Brown Sugar Miso Ice-Cream

Hellooooo!!  It has been a while since I have posted a recipe.  It’s been a relatively busy Summer – a whirlwind European trip (Finland, Estonia and Iceland) and a  trip down to the Shenandoah Valley in Virginia.  It also has been a very hot Summer, thus my hiatus with real cooking.  We recently had Hurricane Irene pass our way and she was most definitely an unwelcome guest.  She caused so much trouble all across the Eastern part of America I don’t even want to think how much damages she has caused. Well, good riddance to you Irene!!  Well, in preparation for Irene, we bought about 3 pounds of dry ice (just in case we had power outage, I didn’t want our foodstuff in the fridge and freezer going bad).  Thankfully we were spared from any type of power outages, but now we have these dry ice!!  They weren’t cheap either so I had to come up with some way to use them.
I read different tips on how to use dry ice (from the dry ice company’s website).  One of the use is to make ice cream!  We have an ice-cream maker, but I was more eager to use up the dry ice (and don’t worry, as long as you don’t put dry ice into your mouth it’s safe to mix into drinks and foods).  Brown Miso Ice-cream is one recipe I wanted to try for a while – I will write out the original recipe from Rachel White’s Tokyo Terrace  and explain later what I did with dry ice; so,  here we go!
IMG_4800

Makes 1 quart:
1 cup whole milk (full fat)
1 cup light brown sugar (you can use dark also)
2 Tablespoons white miso paste
5 egg yolks
2 cups heavy cream (double cream)

1. Combine the milk, brown sugar and white miso in a medium saucepan.  Whisk to combine and break up the miso paste.  Don’t worry about small chunks, they will break down once it is heated and stirred.
2.  Pour the heavy cream in a large metal or glass bowl and keep it in the refrigerator.  Separate the egg yolks and put them in a medium bowl and set aside.
3.  Put the saucepan with milk, brown sugar and miso paste over low medium low heat, stirring constantly.  You don’t want to heat the mixture too quickly, so this step may take few minutes.  The milk should not simmer, but you may see few bubbles.  When you see the sugar completely dissolve and steam rising from the top, your mixture is ready.
4.  Remove the milk mixture from the heat, and gradually pour the hot liquid over the egg yolks, whisking constantly to avoid the eggs from scrambling.  Return the liquid and egg mixture to the saucepan, and place over low heat.  Use a spatula to stir the liquid constantly until it begins to thicken and coat the spatula.  This can take approx. 10 minutes, just be patient.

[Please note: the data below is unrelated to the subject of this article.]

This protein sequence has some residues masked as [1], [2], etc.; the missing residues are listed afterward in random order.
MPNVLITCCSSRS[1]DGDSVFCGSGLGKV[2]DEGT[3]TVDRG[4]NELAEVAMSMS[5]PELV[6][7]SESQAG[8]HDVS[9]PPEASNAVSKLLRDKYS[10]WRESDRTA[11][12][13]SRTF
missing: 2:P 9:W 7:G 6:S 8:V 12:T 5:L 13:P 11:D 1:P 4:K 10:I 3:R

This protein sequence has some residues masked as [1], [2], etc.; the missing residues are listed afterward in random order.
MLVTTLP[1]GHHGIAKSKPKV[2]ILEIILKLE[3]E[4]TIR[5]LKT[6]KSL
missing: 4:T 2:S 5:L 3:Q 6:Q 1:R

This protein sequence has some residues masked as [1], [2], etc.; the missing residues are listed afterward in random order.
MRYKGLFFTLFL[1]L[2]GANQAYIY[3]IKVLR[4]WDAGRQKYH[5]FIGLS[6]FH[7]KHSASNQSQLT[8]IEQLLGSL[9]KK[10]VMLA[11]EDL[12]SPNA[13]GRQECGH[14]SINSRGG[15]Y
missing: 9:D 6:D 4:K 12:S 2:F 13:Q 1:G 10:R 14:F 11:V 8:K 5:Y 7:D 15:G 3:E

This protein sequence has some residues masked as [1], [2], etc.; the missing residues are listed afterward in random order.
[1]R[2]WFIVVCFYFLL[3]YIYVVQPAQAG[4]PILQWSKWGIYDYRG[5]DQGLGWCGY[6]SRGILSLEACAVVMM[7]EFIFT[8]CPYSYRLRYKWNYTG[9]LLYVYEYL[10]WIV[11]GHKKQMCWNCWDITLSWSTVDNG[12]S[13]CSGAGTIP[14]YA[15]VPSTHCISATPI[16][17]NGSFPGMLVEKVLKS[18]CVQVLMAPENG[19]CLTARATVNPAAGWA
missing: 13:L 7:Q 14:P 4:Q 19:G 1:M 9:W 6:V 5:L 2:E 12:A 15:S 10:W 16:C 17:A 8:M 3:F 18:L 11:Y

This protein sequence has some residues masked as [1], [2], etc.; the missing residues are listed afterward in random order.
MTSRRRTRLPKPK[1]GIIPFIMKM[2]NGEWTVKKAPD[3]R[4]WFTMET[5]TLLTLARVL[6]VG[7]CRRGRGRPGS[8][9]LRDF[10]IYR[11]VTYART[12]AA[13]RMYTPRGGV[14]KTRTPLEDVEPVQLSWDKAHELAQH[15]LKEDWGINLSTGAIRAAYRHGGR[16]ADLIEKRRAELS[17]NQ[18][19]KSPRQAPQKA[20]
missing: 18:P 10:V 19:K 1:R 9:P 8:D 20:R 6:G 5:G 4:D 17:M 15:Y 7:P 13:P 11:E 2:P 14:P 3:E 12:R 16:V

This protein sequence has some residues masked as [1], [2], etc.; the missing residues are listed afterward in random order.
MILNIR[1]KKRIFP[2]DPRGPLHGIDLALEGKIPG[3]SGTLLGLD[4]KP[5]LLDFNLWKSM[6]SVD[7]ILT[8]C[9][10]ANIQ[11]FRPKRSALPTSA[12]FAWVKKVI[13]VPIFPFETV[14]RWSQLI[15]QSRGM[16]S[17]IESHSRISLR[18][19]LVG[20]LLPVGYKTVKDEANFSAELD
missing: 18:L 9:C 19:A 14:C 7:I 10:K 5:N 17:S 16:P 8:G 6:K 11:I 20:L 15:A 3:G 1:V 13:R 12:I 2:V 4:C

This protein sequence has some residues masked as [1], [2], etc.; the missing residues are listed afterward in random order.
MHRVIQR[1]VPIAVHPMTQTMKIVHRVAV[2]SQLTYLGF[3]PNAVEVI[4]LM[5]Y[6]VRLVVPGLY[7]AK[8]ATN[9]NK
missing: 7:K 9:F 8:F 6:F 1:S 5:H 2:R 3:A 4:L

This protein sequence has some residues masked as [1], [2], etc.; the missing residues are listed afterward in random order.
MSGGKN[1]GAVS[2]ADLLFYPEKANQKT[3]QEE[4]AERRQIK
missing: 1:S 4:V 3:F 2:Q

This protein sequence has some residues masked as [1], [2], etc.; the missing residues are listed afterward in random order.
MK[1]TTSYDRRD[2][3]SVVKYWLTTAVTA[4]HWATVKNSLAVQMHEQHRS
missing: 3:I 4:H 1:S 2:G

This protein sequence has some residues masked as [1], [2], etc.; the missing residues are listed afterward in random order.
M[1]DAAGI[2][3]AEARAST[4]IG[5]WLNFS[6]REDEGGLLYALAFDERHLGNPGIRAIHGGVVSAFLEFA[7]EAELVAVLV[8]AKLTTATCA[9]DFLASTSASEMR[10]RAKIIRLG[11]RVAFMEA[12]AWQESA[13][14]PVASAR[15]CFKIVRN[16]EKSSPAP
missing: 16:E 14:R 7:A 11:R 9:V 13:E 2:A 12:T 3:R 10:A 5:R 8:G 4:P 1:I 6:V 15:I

5.  Remove the pan from the heat and take the cream out from the frig.  Pour the hot liquid into the cream, stirring constantly until the mixture has cooled down.
6.  Cover with plastic wrap and return to the frig for at least 1 hour and up to overnight.
7.  Take your ice cream base and put it in an ice cream maker.  Follow manufacturer’s instructions.  When the ice cream has reach a soft serve type of thickness, transfer it to a separate container and freeze for about 1-2 hours before serving.

** For the dry ice part:  at Step 5 – after mixing the hot liquid into the cream, drop bunch of dry ice into the bowl (smaller the dry ice more effective it is), just keep on mixing until the mixture becomes churned.  I was becoming too tired to mix, so after it got “creamy” I put the mixture (still in the bowl) in the freezer; every 15 minutes or so I just mixed the mixture.  Once it reaches the soft serve consistency, I transferred to a container and froze for about an hour.

IMG_4795
I hammered chunks of dry ice (probably used about 5-6 pieces)

IMG_4796
Keep on mixing/churning for a while until it becomes creamier.

IMG_4804
I used Trader Joe’s thin ginger cookies – I only used this because I wanted to decorate my ice-cream photo.  Surprisingly this ginger cookie and ice-cream paired really really really well!!  Well, maybe it’s not a huge surprise since ginger and miso have been used in Japanese cooking since who knows when!  You can use any type of thin ginger cookies for this.

My opinion:  I wanted to make sure to say this:  ONLY use white miso, and not the red miso.  Red miso is more intense and more salty.  White miso is lighter in taste (still salty but not as much as the red miso) and more rounded in taste.

If you want a more subtle taste, you can even just put 1 Tablespoon of white miso.

I was pleasantly surprised by the taste.  It had a taste closely resembling Fleur De Sel Caramel (Caramel with salts)!  The taste is rather intense, so this is a one scooper!  Once again, the pairing of this ice cream with the thin ginger cookie was a gift sent from the Heavens, and if you care to eat the mint leaves, it leaves a very refreshing aftertasteSmile

Advertisements

2 thoughts on “Brown Sugar Miso Ice-Cream

  1. i would never ever have thought of using miso for making ice-cream, but this definitely seems like one to try… altho' to be fair, i would probably first try with one tablespoon. amazing tho' how you thought of using up the dry ice this way.and i m very relieved you didn t have any power outages this time…ps. glad you re back!

Leave a Reply

Fill in your details below or click an icon to log in:

WordPress.com Logo

You are commenting using your WordPress.com account. Log Out / Change )

Twitter picture

You are commenting using your Twitter account. Log Out / Change )

Facebook photo

You are commenting using your Facebook account. Log Out / Change )

Google+ photo

You are commenting using your Google+ account. Log Out / Change )

Connecting to %s